Back to the Abbey – a full Abbey! – and so to the main event of this year’s EMF – the BBC Concert Orchestra with David Lloyd-Jones and a programme that intrigued and promised much – a promise that was, in the event, entirely fulfilled. The audience rose to sing Jerusalem – good in the first verse, they raised the roof with the second verse. Very moving. This was followed by Matthew Curtis’s Festival Overture – specially composed for our New Commissions Concert in the 2008 EMF – a fantastic work that gets any concert going with pizzazz. Havergal Brian’s Reverie (from his fifth English Suite) ensued, then Vaughan Williams’s lovely Willow Wood, with Jeremy Huw Williams the soloist. The first half closed with a sparkling performance of Elgar’s Sanguine Fan. An animated audience milled, anticipatory, in the interval, and enjoyed the local English wine. The second half opened with the world première performance of Delius’s Hiawatha – an early but important work that made its mark, here at the EMF, as a substantial piece, full of beauty, lyricism, originality and craftsmanship. Finally, the piece that had excited the most interest – the first performance for 100 years of Frederick Cliffe’s Violin Concerto. Philippe Graffin poured his heart and soul into this incredibly virtuosic work – a work itself of fire and spirit and passion! The audience were overwhelmed – demonstrated by wild applause – and comments I received afterwards included several of ‘pure magic’, a few of ‘one of the most wonderful concerts I have ever been to’, and one ‘now I can die happy’! Energised, many Trustee and audience members found their way to the White Hart afterwards to continue discussing a truly memorable concert.
All of Sunday’s events took place at Radley College, and the sun blessed us with its constant – and quite forceful – presence! The first recital was by Oxford Liedertafel, in the Chapel. Superb – gorgeous voices floating out in that wonderful space, and a lovely choice of songs from Sullivan and Stanford to Cornysh and Henry VIII. A heart-wrenching rendition of Linden Lea as the encore reduced the EMF Director to tears, joined, I think, by several other members of the audience! Lunch took place in the Foyer of the Silk Hall – sandwiches, wine and cakes provided by the EMF. Most took their lunch outside and then slept it off under the shade of a tree, or enjoyed reading a book or the EMF programme in the sunshine.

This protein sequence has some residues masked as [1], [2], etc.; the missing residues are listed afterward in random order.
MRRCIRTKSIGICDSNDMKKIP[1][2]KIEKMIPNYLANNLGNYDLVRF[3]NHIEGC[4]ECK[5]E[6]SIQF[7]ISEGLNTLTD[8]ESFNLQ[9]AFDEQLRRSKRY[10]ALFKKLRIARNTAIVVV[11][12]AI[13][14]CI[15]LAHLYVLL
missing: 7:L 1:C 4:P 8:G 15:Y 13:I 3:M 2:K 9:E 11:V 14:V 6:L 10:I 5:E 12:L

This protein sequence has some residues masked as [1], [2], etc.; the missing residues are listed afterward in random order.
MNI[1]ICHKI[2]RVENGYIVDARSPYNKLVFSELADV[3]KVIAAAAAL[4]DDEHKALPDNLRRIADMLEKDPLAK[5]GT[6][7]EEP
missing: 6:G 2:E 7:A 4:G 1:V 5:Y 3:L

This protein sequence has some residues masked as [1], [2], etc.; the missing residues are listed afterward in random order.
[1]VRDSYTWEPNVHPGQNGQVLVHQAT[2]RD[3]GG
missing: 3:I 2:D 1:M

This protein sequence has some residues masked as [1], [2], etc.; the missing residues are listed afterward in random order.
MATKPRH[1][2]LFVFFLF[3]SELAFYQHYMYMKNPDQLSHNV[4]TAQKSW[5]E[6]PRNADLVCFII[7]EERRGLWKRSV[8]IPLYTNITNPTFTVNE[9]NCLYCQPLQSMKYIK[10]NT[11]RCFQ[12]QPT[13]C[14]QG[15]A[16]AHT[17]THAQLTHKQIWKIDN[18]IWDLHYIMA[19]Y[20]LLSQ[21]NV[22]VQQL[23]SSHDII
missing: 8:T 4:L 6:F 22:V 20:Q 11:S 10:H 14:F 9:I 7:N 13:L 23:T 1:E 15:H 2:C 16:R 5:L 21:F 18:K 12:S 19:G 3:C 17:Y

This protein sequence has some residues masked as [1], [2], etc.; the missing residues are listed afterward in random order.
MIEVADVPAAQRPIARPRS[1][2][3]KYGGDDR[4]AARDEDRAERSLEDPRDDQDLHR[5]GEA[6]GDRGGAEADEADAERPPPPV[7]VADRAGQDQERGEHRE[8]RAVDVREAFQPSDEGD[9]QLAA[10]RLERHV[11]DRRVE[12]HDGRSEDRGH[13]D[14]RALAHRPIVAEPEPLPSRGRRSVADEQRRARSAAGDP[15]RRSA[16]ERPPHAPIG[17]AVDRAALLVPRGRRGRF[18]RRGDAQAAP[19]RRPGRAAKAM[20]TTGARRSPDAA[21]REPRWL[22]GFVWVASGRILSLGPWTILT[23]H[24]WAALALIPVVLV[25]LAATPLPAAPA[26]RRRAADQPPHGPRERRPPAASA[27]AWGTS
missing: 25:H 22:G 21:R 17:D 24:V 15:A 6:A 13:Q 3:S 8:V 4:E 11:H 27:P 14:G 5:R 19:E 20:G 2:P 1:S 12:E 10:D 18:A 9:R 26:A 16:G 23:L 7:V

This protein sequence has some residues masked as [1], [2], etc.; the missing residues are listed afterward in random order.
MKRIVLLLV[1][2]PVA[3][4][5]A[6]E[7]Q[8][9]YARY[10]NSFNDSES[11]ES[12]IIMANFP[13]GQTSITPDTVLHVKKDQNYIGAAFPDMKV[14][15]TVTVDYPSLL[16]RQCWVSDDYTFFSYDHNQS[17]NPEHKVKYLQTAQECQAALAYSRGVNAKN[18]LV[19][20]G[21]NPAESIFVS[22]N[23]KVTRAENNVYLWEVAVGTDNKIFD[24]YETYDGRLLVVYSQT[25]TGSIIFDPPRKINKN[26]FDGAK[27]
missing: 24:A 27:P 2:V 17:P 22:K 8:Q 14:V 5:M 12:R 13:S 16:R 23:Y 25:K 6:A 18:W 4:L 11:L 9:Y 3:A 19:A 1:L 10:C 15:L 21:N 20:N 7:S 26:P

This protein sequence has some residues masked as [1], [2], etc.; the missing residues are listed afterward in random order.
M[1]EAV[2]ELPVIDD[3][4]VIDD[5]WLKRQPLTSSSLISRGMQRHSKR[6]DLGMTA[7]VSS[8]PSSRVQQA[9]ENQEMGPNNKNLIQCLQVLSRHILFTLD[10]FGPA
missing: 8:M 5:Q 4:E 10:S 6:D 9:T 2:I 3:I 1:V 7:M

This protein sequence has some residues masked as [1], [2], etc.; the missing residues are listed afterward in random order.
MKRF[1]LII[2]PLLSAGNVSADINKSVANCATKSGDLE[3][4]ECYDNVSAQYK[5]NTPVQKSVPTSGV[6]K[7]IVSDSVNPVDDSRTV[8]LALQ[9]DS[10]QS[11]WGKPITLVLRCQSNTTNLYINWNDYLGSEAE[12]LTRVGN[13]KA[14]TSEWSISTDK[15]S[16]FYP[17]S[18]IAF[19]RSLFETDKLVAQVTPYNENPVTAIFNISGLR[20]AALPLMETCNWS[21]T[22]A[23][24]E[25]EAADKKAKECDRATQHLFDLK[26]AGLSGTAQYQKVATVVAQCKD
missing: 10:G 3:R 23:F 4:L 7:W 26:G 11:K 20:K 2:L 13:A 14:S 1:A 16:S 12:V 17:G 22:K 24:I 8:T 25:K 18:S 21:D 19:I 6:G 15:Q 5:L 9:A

The afternoon concert took place in the Silk Hall, and the Musicians of All Saints’ played an excellent programme of Parry’s Lady Radnor Suite, Bridge’s anguished Lament for Strings, Holst’s exquisite Fugal Concerto, Elgar’s Serenade for Strings, Copley’s Divertimento (a fantastic piece, and much enjoyed), and concluded with the Ireland Concertino. More wine and cakes before – and after – the talk. This, by Valerie Langfield, in the Silk Hall, was an enlightening personal insight into her experiences of writing Quilter’s biography. The main evening concert was held back in the Chapel – the Cannons Scholars under John Andrews’s assured direction, returning by popular demand, this time with a programme of Purcell’s Rejoice in the Lord alway, I was Glad, Te Deum and Jubilate (to celebrate his anniversary year); Boyce’s Trio Sonata no.2; and in the second half, Eccles’s impressive and extensive Hymn to Harmony. A fantastic day’s music-making concluded with an intimate and staggeringly beautiful concert by early music band Joglaresa, performing a mixture of traditional, folk and early English music. Deeply moving, stirring, uplifting music, and given performances of the very highest commitment and quality. Emotional stuff!